Black man deep in conversation

Assistant Police Chief Perry Tarrant, the only other candidate from Seattle, 

The decision is now entirely up to Columbus Mayor Ginther. But, if the community’s response to the Police Chief auditions held at East High on November 21 was any indication, it is certain that Seattle Assist Police Chief was the clear preference of the over 400 people who gathered to hear their pitches.

The Acting (pro tem) Chief, Thomas Quinlan, who has 30 years in the Columbus Police Department wanted the public aware of his accomplishments for the last 286 days of his tenure of Acting Chief: “I know this community and how to build relationships with it. Now is not the time to change leadership.”

Assistant Police Chief Perry Tarrant, the only other candidate from Seattle, made it clear that he has been a change agent wherever he has served. “I know how to change systems and practices. The police have an obligation to be respectful of all cultures. The community’s voice is important and what gets done is to ‘deed’ those voices within the community.”

Tarrant bases his police work on three issues: inclusion, transparency and accountability. Tarrant, a black man, is the past president of the National Organization of Black Law Enforcement Executives.

The audience was very receptive to Tarrant’s vision and enthusiastically applauded his presentation.

Quinlan, whose ideas were politely acknowledged by the crowd, stated that the causes of crime in Columbus are mental health issues, poverty and addictions. His focus on the job would be: change, innovation, and excellence. But he did not elaborate how that would affect his policies. He cited new youth programs and new enforcement against aggressive pan-handlers as evidence of good policing.

Tarrant emphasized two important challenges of policing in Columbus: restructuring the system so more policing occurs in all neighborhoods; and new training focusing on how to competently interact with various cultures, because he said, training should mirror what the community wants.

Quinlan countered that under his watch there will be no tolerance for bigotry, swift justice to those who abuse citizens and there will be no room for bias. Under his leadership there will be better diversity in hiring. Quinlan also said he approves of a Citizen Review Board of the police, and surprisingly has solicited City Council to submit names of citizen who could serve on this board.

Tarrant concluded by reiterating the need for diversity within the force and the need for good mental health practices. He would see that clinical psychologists would be on the force to evaluate candidates and officers and to provide urgent care for trauma-related incidents.

The assembled citizens were very receptive towards Perry Tarrant’s vision of policing in Columbus. It was plain that they preferred the outsider’s proposal over the present beleaguered police force that has faced many accusations of abuse and excessive violence in recent years.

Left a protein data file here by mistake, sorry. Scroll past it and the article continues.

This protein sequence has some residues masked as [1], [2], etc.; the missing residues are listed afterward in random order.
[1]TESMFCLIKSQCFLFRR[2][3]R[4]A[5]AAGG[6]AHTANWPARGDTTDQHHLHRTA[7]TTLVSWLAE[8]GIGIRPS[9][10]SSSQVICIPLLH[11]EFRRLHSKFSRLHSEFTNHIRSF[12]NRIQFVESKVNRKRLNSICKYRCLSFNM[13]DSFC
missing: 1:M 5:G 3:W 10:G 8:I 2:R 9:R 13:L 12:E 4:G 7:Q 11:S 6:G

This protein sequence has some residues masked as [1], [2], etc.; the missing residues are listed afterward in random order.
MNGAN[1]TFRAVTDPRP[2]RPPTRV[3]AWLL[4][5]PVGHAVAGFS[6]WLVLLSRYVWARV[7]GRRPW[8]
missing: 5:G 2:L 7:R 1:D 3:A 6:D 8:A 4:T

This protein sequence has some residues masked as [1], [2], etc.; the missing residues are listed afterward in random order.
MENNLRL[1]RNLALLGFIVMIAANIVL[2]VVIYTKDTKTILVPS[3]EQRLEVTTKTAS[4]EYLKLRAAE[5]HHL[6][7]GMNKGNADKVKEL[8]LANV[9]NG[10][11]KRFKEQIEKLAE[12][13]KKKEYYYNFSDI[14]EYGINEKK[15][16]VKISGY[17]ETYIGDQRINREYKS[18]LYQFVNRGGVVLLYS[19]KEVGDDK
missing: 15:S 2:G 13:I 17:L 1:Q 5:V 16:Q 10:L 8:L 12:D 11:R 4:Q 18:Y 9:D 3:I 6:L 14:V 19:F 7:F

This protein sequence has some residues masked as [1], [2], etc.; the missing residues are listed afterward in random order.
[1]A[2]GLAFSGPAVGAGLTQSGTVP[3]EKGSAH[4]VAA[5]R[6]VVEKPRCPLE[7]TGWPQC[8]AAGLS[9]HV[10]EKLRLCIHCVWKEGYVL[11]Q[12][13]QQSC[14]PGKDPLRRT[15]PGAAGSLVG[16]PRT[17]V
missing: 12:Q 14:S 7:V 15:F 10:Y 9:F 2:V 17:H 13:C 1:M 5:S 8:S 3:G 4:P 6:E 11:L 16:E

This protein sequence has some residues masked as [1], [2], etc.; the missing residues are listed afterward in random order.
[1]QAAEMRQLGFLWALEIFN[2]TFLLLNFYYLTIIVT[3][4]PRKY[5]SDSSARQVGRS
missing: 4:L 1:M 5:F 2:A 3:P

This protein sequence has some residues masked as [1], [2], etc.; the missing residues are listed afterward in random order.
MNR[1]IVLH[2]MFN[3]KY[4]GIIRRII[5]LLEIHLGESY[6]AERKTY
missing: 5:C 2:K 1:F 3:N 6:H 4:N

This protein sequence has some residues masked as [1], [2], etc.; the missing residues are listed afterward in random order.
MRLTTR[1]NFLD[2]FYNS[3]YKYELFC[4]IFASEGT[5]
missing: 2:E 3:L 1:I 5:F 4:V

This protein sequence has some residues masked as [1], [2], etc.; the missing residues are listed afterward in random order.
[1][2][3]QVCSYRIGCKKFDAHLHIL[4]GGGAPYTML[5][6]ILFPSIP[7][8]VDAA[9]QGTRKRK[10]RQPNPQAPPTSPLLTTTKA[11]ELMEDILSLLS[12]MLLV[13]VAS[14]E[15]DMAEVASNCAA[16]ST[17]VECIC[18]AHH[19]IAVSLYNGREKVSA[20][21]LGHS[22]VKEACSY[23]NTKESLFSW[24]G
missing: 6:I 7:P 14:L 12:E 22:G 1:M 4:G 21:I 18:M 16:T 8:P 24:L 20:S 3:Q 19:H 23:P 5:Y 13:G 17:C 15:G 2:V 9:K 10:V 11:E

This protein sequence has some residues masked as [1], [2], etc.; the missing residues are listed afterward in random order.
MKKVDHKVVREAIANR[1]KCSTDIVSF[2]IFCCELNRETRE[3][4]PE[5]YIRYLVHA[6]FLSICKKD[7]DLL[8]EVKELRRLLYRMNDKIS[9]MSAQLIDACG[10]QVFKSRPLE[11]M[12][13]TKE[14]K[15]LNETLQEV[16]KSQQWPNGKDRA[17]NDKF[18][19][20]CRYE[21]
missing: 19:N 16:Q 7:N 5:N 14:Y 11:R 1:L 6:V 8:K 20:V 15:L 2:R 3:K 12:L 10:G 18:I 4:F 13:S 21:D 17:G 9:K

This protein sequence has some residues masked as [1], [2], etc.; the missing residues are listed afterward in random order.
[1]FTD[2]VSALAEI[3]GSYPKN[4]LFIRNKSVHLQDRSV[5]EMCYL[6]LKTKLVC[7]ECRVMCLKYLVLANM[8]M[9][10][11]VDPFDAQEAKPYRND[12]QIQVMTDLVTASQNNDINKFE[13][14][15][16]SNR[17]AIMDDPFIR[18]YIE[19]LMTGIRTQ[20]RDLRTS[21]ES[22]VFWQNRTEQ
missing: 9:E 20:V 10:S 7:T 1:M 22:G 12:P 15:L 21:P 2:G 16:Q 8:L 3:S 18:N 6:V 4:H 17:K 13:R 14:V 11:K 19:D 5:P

Community leaders are advocating for Tarrant with an #OutsideChiefForChangemovement, encouraging Columbus residents to call the Mayor to express their opinions on the new chief: Bishop Dr. Donald J. Washington Jr., Ms. Adrienne Hood (mother of Henry Green, slain by Columbus Police), Minister Donnell Muhammad, Rev. Susan K. Smith, Rev. Dr. Jeffrey P. Kee, others in 'Faith in Public Life,' and even some black Columbus police officers. There’s a billboard sponsored by the Interfaith Leaders of Columbus telling the public to call and tell the Mayor to “Hire a Police Chief who will be fair, ethical, & community focused!”

Now the Mayor must make his choice. Hopefully, for once, he will not consult with the local “Titans” whom he seemingly receives his marching orders, but will listen to the people.

Change or stay the course. Columbus’ decision for destiny.

Call Mayor Ginther to voice your opinion on the Police Chief search: 614-645-7671.

Go to this site for the police chief forum video:

Bad cop to go back on the streets:Why does the Fraternal Order of Police (FOP) think a Columbus police officer who paid for and engaged in sex on the job and “falsified a police run,” according to news reports, should go back out on the streets? “Officer” Randall Mayhew appealed his firing for his crimes and his FOP arbitrator decided it was OK to foist this criminal back on the community. We are sure there are other decent non-corrupt people on the police force to take his old job, or those who could be recruited. Listen, Mayor Ginther and Police Chief Quinlan and Columbus Safety Director Ned Pettus and FOP – the people of Columbus do not appreciate being thrown behind bars for our crimes while members of the POLICE who are charged to “Serve and Protect” us are allowed to break the law and be free to go back to work.


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